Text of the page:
Well, I know you qualified that statement with "explain simply", but the actual situation isn't as simple. Even for large file sizes (let's say, files that are larger than the stripe size), the larger the stripe size does NOT always result in faster performance. The "simple rule" you suggest is true up to a point, and that point is where the parity calculating performance isn't able to keep up with calculating the parity bits for the larger stripe. The larger the stripe size, more load is put on the parity generating hardware and if that hardware isn't fast enough to keep up, you see a "peak" (sort of a bell curve) in the sequential I/O performance vs. stripe size relationship. As an example, when I was doing some I/O performance tuning on some Dell servers with PERC6/I, and we were tuning for a file server handling files that were between 512MB-1TB in size, the 512KB stripe size was faster than the 1024KB stripe size by a significant factor.
Quote:
Originally Posted by jjwa View Post

Does anyone have experience with WD20EARS drives in RAID-5 or RAID-6 on the Dell PERC 6/i or 5/i?
I am especially curious about what happens when there is a faulty or dying drive in the array, and when you have to rebuild a (6TB+) array.
I am in need of more storage space, and I can probably buy between 4 and 8 of these for a not-so-terrible price, second hand.
I have Googled and I have searched this topic, and have seen people say that they should not be used in hardware RAID, but they usually had very little experience or actual information to back it up. Only that it has no TLER.
I see people use them without problems, but I believe that as long all the drives work well and have no defects, TLER should not even come into the equation yet. Except when a drive is starting to have problems. And that is when I do not want to lose all my data tongue.gif.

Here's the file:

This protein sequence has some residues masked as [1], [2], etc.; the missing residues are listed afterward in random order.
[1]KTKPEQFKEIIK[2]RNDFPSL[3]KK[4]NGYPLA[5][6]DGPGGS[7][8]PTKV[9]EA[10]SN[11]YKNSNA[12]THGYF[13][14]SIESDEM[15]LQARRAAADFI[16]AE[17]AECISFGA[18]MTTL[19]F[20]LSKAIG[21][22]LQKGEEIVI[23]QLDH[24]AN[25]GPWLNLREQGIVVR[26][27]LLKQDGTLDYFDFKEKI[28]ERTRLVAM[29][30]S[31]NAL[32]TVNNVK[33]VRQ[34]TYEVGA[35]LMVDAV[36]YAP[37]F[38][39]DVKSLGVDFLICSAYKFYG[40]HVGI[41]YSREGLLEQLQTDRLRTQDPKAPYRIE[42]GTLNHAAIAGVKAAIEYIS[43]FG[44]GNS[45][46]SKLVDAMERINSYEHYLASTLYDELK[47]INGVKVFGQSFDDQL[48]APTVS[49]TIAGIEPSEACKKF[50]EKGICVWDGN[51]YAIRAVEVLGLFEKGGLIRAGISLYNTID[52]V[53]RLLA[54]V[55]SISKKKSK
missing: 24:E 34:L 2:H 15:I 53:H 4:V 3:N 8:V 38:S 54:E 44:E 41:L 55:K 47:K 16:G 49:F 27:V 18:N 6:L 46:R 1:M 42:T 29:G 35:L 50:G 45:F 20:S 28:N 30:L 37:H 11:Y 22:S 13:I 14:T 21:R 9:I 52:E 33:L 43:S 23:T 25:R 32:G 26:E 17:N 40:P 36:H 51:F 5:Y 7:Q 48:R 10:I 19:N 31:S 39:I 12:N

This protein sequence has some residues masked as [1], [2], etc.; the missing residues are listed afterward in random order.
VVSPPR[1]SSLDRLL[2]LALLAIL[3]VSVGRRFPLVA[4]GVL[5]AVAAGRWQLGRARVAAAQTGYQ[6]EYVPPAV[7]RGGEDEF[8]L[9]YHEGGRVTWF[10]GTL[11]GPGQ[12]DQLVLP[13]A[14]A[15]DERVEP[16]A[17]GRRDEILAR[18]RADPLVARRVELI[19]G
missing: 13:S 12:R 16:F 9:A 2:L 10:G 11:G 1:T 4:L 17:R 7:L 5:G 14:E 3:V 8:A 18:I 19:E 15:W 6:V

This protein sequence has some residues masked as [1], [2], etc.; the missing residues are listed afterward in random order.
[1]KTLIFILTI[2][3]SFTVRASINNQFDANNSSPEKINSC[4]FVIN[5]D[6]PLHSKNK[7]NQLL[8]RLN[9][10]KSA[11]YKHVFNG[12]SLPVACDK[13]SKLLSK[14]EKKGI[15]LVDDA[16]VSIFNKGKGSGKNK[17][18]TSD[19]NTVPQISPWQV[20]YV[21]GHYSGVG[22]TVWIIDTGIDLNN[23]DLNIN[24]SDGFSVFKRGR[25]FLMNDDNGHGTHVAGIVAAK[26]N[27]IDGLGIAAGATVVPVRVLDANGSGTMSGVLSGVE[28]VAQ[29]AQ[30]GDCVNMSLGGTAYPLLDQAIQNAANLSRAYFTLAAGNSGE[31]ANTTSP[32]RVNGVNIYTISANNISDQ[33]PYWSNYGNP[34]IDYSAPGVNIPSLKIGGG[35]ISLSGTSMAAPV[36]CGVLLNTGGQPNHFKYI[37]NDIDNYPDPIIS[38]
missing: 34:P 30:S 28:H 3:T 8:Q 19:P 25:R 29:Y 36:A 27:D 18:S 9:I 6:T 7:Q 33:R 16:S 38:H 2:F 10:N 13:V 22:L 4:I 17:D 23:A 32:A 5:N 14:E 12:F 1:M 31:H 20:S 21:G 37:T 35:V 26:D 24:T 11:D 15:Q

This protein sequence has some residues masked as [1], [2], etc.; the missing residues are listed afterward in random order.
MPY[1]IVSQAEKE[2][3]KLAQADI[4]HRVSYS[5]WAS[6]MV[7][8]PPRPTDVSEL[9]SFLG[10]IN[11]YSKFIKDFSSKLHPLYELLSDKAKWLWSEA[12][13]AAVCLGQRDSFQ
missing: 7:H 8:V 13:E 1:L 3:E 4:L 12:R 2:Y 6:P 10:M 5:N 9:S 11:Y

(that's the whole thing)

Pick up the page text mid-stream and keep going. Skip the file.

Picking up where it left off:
I would be thankful for any answers, so maybe I can act on this second hand deal smile.gif.

I haven't used any so-called "regular" / "non-RAID" drives in a PERC6 or PERC5. But as I understand it, without TLER, the chances of a drive being marked as "failed" is higher. The problem that you risk is running into this probability during a rebuild when you are without parity; in such scenario, the entire array will go offline and get marked as "failed". Although I've recovered from such scenarios many times, for the novice, and if you have data that you really didn't want to lose, you might **** in your pants. So, can you run the non-RAID drives in a RAID array? Yes, I would think so, especially when all the drives are perfectly healthy. But do you increase your chances of having a RAID-5/6 array go offline: "yes". So, if you're ok with that and willing to wash your soiled pants when that day arrives, then go right ahead. Even if you use the RAID Edition drives, you still have a chance you'll lose the entire array (those are the scenarios I've had to recover from many times)... so it just depends on how much you like to gamble. If you take good backups regularly, it might be worth the risk vs. extra cost of RAID edition drives. I would certainly consider it after weighing the risks.